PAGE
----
“What I really find a signal of what’s to come is insurers approved a €1.5 million [($1.6 million)] reimbursement [for Roctavian] based on cost savings and value,” she said. “This is game changing.”

6) Big pharma dominates M&A

Nichols reeled off a list of notable Big Pharma CGT investments, acquisitions, and partnerships in 2022, including:

“This is proof and point that Big Pharma is willing to pay for the risk assets. It points to the runway, to industry maturity, as data is benchmarked against other approved therapies. Mergers, acquisitions, partnerships, and collaborations reign.”

5) Larger patient population growing pains 

The FDA approved Carvykti (ciltacabtagene autoleucel) for multiple myeloma. The same month, BMS’s Abecma (idecabtagene vicleucel) won myeloma indication approval.

“The good news is we finally have therapies that treat the larger patient populations. We’ve been waiting for this ability for a long time.”

However, the “stunning response rate” and higher patient population means demand is far greater than supply. Carvykti, for example, is only available in a limited number of hospitals while Janssen scales up production capabilities.

4) Leveraging trailblazers’ prior experience and scale

The pioneers in the space are using their experience to bring more CGTs through the clinic, said Nichols. For example, 2022 saw Gilead’s Kite both acquire Tmunity Therapeutics – adding an ‘armored’ CAR-T technology platform among other assets – and take a 50% stake in a cancer drug being developed by US biotech Arcellx. Kite will be responsible for the manufacturing.

Meanwhile, Novartis (with Kymriah under its wing) struck a deal to make a macrophage-based cell therapy targeting breast cancer for Carisma Therapeutics from its Morris Plain, New Jersey site.

“These more experienced CAR-T teams will lend invaluable manufacturing expertise and infrastructure to help accelerate these therapies to patients.”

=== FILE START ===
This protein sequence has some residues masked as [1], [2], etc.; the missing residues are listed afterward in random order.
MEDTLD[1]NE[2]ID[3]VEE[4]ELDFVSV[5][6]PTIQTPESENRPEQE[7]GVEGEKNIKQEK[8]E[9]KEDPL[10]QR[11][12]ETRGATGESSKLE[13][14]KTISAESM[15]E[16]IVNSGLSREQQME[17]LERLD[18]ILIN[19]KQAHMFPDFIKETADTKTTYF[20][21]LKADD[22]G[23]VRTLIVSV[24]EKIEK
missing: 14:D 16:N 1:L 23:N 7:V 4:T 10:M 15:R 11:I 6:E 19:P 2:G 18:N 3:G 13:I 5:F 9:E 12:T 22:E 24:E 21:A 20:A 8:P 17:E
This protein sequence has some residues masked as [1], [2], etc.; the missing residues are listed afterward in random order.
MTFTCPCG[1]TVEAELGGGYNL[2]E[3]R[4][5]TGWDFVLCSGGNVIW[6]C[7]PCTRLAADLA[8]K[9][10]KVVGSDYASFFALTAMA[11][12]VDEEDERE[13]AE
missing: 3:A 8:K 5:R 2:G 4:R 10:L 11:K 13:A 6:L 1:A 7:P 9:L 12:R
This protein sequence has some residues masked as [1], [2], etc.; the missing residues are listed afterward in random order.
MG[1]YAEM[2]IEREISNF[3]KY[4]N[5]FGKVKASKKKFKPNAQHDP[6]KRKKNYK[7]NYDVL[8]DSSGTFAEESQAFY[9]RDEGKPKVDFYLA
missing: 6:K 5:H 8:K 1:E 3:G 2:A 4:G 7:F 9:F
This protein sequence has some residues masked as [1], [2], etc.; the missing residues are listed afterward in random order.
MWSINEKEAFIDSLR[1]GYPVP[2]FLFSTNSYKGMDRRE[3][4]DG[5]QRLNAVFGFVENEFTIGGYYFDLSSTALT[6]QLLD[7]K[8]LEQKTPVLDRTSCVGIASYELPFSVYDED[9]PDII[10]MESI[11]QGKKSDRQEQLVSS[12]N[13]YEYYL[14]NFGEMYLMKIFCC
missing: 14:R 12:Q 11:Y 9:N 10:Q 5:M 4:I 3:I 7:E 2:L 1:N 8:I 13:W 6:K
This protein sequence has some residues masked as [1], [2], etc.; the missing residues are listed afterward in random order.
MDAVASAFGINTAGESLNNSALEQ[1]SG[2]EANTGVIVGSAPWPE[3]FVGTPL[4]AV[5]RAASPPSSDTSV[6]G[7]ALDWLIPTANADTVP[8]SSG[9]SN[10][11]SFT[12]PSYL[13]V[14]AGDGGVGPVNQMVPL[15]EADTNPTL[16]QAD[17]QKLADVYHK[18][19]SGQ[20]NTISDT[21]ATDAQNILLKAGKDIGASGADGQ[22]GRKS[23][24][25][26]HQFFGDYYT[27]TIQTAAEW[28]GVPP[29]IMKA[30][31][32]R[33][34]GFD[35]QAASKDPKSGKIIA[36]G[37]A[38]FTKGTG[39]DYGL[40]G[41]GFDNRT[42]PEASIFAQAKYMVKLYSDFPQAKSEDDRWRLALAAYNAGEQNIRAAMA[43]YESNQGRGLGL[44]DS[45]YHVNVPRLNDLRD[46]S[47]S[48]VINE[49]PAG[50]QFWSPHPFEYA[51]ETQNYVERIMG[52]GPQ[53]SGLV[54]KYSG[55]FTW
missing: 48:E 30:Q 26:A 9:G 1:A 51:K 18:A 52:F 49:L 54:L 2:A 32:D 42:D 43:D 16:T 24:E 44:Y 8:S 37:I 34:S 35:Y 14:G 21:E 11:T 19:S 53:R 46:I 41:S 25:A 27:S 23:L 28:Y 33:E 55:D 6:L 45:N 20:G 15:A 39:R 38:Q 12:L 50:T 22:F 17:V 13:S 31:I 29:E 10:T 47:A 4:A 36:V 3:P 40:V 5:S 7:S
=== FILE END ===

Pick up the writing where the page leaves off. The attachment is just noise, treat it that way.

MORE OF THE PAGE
3) First allogeneic T-cell approval

“We’ve been talking about this for what seems like forever,” said Nichols, referring to the approval in Europe of Atara’s Ebvallo (tabelecleucel). The product is the first and only treatment for rare blood cancer Epstein‑Barr virus positive post‑transplant lymphoproliferative disease (EBV+ PTLD).

This could open the floodgate for more allogeneic products, including Gamida’s hematopoietic stem cell (bone marrow) transplant for patients with blood cancers, which has a PDUFA date of January 30 in the US.

2) Approval FOR second line large B cell lymphoma

Yescarta went head-to-head against the standard of care for large B cell lymphoma (hematopoietic stem cell transplant) and proved its worth. As such, patients are now able to start on Yescarta after failing first-line chemo or relapsing within 12 months of chemotherapy.

“This sets a precedent to move part of the treatment paradigm to earlier intervention,” said Nichols. “It also expands access to a larger patient population which often makes it more profitable for Big Pharma and more willing to invest in the sector.”

1) Limited patient access post-approval

Nichols ended on a sour note. “Sustained sustainable access and reimbursement are the goal,” she said, and 2022 showed we are a long way from achieving this.

She described Europe as approaching a crisis, with seven out of 24 approved products withdrawn. Reimbursement policies have caused Bluebird Bio to exit the market after failing to reach agreements with European authorities over the prices of its gene therapies. Meanwhile, out of the 254 clinical trials initiated last year, only three were initiated in Europe.

The US fared slightly better, but Nichols pointed out the regulatory structure is still based on a maintenance drug model and will not cope with the impending deluge of CGTs.

Thus, “modernization is crucial to patient access,” she told delegates. “Let’s make it easier. Our drugs are only effective when patients receive benefit. Not just a specific geography or socio-economic subset but access for all, including those that must cross borders to receive treatment.

“As an industry, I call for us all to stay focused and flexible.”